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Voice: E.C. elementary board is leaving out the teachers

April 20, 2001

At the most recent board meeting of the El Centro Elementary School District, I presented the trustees with 937 signatures in support of a fair deal for teachers, who have been working without a contract for nearly two years now.

Those signatures represent a true cross-section of the community, people who care about teachers, not only as professionals but also as people. And I might as well have been reading them aloud to the wall.

I want to thank the people of El Centro, on behalf of the 309 members of the El Centro Elementary Teachers Association, for the unstinting support they have shown in our cause of securing a fair and reasonable contract.

I was reminded again of that support during the same meeting, April 10, when several speakers rose to address the board and urged a speedy resolution of the dispute, including George McFaddin, who said it was clear "the teachers had the support of the community."


While I agree entirely with Mr. McFaddin's assessment, trustees apparently still feel the need to teach the teachers and the community a lesson in power politics neither will soon forget (and they are right, because we haven't, and neither should the voters who elected them).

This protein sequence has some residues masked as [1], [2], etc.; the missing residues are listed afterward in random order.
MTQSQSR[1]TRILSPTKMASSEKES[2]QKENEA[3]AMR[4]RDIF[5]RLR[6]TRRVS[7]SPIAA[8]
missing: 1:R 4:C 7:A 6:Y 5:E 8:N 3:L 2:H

Finally, I had this to say to the board that night, and want to make sure it is duly noted by the public: Twice in March, the school district ran an ad in this newspaper intended to embarrass teachers by claiming they are already overpaid. This claim was, of course, more fuzzy math from the same people who are now saying "there is no more money" for teachers.

Then, in April, the district ran another newspaper ad, this one bigger than the first and promoting Public Schools Week, with activities listed for each school site. There were over 1,000 words in the ad, including "parent" and "student," both of which appeared repeatedly. Civic-minded words such as "community" and "partnership" were also there. But nowhere was the word "teacher" to be found — not even once. In fact, the reader is actually advised at one point in the text that "classrooms with special activities will send invitations to their parents."

We all know that classrooms don't send invitations to parents. Teachers do, though, and I wonder why the district chose to omit them from its Public Schools Week advertising? To have left them out of the ad by mistake would qualify as an incredible oversight, but to have done so on purpose is just small-minded and petty.

So the next time the board decides to reaffirm its confidence in the superintendent, it should also pass a resolution in support of itself because the community has lost all confidence in both of you.



El Centro Elementary

Teachers Association

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